Mrs. Carter was more celebrated for the solidity of her learning than for any brilliant intellectual qualities; and it is as a Greek scholar and the translator of Epictetus that she is now best remembered. She used to relate with pleasure that Dr. Johnson had said, speaking of some celebrated scholar, that ‘he understood Greek better than any one he had ever known, except Elizabeth Carter.’ Her poems have ceased to be read and are not of very high order, the ‘Dialogue between the Body and the Mind’ being perhaps the most successful. Her letters display considerable vigour of thought, and now and then a transient flash of humour. Though by no means a woman of the world, she possessed a large amount of good sense, and, though more learned than her fellows, was a thoroughly sociable and amiable woman. Her acquaintance with Mrs. Montagu commenced at a very early period of their lives, and on the death of her husband in 1775 Mrs. Montagu settled an annuity of 100l. upon her friend. Among Mrs. Carter's other friends and correspondents were Burke, Reynolds, Richardson (who introduced her ‘Ode to Wisdom’ into his ‘Clarissa’), Savage, Horace Walpole, Bishops Butler and Porteus, Dr. Beattie, Hannah More, and most of the other literary characters of the time. Several portraits were taken of her by different artists; an engraving from a cameo by Joachim Smith will be found in the first volume of the ‘Memoirs’ (i. 501 note), and the National Portrait Gallery has a pleasing crayon drawing by Sir Thomas Lawrence.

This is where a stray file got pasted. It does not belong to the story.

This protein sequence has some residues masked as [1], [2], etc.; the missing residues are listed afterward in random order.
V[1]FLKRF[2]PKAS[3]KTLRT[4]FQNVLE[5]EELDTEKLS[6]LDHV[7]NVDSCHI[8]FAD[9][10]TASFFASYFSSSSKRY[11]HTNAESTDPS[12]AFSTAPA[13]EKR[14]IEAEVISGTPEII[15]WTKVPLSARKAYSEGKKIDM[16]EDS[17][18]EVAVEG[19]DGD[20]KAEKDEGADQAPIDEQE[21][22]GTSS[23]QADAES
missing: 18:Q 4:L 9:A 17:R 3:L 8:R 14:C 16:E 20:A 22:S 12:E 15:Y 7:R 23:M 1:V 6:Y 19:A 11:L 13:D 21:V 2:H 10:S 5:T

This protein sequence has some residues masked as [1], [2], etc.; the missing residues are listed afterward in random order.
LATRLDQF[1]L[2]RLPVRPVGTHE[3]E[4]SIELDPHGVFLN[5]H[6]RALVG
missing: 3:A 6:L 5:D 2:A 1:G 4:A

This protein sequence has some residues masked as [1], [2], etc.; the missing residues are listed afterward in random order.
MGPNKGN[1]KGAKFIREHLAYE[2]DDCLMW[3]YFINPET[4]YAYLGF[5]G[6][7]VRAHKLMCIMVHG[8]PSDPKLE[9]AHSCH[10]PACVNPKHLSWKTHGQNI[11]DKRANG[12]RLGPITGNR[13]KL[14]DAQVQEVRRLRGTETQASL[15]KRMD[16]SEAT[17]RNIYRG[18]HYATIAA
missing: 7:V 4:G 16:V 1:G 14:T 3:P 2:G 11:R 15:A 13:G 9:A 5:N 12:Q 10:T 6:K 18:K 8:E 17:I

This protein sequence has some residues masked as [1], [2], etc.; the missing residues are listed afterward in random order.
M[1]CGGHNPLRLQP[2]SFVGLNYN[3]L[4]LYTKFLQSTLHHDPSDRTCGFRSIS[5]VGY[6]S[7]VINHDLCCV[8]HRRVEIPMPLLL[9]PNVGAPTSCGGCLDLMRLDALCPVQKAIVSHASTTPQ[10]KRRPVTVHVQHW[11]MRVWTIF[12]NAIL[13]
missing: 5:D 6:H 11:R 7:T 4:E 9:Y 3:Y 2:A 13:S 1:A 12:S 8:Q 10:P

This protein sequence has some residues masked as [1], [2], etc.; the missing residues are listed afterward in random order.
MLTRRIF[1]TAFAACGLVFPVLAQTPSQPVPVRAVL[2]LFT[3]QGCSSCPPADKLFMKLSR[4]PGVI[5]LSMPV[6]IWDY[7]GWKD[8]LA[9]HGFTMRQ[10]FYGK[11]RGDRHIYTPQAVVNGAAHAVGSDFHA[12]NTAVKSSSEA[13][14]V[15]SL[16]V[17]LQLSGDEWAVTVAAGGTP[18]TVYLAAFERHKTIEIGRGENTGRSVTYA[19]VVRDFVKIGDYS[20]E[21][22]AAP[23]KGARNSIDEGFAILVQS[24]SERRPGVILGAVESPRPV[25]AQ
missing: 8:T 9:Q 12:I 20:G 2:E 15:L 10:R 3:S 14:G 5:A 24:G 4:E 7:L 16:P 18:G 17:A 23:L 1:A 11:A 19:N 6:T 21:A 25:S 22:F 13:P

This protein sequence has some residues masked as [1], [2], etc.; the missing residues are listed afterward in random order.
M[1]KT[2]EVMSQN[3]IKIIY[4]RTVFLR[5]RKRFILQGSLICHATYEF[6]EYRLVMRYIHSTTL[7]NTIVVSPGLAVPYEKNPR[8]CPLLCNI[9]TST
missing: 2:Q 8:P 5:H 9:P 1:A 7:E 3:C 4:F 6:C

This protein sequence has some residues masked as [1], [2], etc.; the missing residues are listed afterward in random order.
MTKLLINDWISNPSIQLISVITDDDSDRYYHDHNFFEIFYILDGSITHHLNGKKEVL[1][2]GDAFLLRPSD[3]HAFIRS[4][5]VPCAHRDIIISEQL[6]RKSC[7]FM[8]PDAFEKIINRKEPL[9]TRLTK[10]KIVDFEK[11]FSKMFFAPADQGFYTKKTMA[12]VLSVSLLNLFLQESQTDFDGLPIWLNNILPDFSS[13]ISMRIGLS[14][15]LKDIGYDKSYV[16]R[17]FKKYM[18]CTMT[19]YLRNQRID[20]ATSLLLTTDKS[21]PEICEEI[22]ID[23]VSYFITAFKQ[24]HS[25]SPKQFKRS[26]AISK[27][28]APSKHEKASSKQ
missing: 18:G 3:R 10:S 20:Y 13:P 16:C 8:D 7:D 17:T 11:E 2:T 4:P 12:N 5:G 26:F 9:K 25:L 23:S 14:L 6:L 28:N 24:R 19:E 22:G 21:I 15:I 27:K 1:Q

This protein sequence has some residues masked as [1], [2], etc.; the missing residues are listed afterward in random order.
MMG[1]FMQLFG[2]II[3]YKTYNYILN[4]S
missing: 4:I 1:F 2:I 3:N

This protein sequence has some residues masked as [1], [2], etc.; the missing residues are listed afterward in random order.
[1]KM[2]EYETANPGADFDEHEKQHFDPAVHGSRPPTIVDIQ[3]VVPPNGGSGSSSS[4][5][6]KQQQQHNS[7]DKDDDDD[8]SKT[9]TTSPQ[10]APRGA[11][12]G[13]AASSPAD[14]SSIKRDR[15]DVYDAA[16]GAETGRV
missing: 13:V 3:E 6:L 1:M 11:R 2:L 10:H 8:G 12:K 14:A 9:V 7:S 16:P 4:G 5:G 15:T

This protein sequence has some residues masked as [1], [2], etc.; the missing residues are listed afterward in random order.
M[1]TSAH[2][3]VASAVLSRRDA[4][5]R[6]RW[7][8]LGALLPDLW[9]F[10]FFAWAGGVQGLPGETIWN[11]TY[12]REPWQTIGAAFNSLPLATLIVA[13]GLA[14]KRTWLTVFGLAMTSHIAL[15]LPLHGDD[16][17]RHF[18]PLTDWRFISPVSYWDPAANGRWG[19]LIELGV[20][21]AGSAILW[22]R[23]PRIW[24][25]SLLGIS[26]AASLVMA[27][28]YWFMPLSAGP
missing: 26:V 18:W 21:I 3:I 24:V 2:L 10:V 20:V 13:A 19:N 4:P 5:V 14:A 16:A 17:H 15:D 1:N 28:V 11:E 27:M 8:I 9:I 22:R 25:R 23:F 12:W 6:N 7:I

[Pennington's Memoirs of the Life of Mrs. Elizabeth Carter (2nd ed. 1808); Gaussen's A Woman of Wit and Wisdom 1906; Sir E. Brydges's Censura Literaria (1815), vii. 176–201, viii. 190–200, x. 277–95; Nichols's Literary Anecdotes of the Eighteenth Century, vols. v. and viii.; Boswell's Life of Johnson (Croker, 1831); Chalmers's Biog. Dict. (1813), viii. 301–5; Gent. Mag. 1806, vol. lxxvi. pt. i. pp. 190–1; Encyclopædia Britannica (9th ed.), v. 141; Brit. Mus. Cat.]